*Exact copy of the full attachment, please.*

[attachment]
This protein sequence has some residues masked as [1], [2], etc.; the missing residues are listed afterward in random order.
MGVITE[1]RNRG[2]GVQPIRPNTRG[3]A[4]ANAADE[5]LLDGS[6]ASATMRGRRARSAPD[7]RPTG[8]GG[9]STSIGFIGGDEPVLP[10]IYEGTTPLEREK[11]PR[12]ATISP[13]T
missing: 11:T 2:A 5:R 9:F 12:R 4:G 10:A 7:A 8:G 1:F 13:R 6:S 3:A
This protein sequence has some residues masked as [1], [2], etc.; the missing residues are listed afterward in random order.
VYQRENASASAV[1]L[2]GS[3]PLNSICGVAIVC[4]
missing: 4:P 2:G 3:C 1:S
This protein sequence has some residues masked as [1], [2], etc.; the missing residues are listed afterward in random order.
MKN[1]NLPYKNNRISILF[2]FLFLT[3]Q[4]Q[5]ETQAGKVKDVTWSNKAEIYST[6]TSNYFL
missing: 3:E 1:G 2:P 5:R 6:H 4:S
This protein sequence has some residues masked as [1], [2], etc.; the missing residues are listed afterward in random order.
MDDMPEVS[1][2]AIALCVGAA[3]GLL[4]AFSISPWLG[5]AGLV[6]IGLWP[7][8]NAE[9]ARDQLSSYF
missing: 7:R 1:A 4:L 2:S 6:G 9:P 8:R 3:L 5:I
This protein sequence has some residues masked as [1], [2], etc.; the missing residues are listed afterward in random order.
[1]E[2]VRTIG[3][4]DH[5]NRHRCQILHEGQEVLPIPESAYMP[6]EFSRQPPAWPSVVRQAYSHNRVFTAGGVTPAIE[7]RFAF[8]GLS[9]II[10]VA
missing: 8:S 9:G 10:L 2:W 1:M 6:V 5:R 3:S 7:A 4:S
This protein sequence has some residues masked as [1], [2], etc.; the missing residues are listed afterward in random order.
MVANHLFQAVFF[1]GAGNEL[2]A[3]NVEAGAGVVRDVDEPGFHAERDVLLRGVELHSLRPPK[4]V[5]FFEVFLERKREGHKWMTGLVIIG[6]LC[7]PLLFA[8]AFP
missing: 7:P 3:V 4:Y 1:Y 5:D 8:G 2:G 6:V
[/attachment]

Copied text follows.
This protein sequence has some residues masked as [1], [2], etc.; the missing residues are listed afterward in random order.
MGVITE[1]RNRG[2]GVQPIRPNTRG[3]A[4]ANAADE[5]LLDGS[6]ASATMRGRRARSAPD[7]RPTG[8]GG[9]STSIGFIGGDEPVLP[10]IYEGTTPLEREK[11]PR[12]ATISP[13]T
missing: 11:T 2:A 5:R 9:F 12:R 4:G 10:A 7:A 8:G 1:F 13:R 6:S 3:A
This protein sequence has some residues masked as [1], [2], etc.; the missing residues are listed afterward in random order.
VYQRENASASAV[1]L[2]GS[3]PLNSICGVAIVC[4]
missing: 4:P 2:G 3:C 1:S
This protein sequence has some residues masked as [1], [2], etc.; the missing residues are listed afterward in random order.
MKN[1]NLPYKNNRISILF[2]FLFLT[3]Q[4]Q[5]ETQAGKVKDVTWSNKAEIYST[6]TSNYFL
missing: 3:E 1:G 2:P 5:R 6:H 4:S
This protein sequence has some residues masked as [1], [2], etc.; the missing residues are listed afterward in random order.
MDDMPEVS[1][2]AIALCVGAA[3]GLL[4]AFSISPWLG[5]AGLV[6]IGLWP[7][8]NAE[9]ARDQLSSYF
missing: 7:R 1:A 4:L 2:S 6:G 9:P 8:R 3:L 5:I
This protein sequence has some residues masked as [1], [2], etc.; the missing residues are listed afterward in random order.
[1]E[2]VRTIG[3][4]DH[5]NRHRCQILHEGQEVLPIPESAYMP[6]EFSRQPPAWPSVVRQAYSHNRVFTAGGVTPAIE[7]RFAF[8]GLS[9]II[10]VA
missing: 8:S 9:G 10:L 2:W 1:M 6:V 5:R 3:S 7:A 4:S
This protein sequence has some residues masked as [1], [2], etc.; the missing residues are listed afterward in random order.
MVANHLFQAVFF[1]GAGNEL[2]A[3]NVEAGAGVVRDVDEPGFHAERDVLLRGVELHSLRPPK[4]V[5]FFEVFLERKREGHKWMTGLVIIG[6]LC[7]PLLFA[8]AFP
missing: 7:P 3:V 4:Y 1:Y 5:D 8:G 2:G 6:V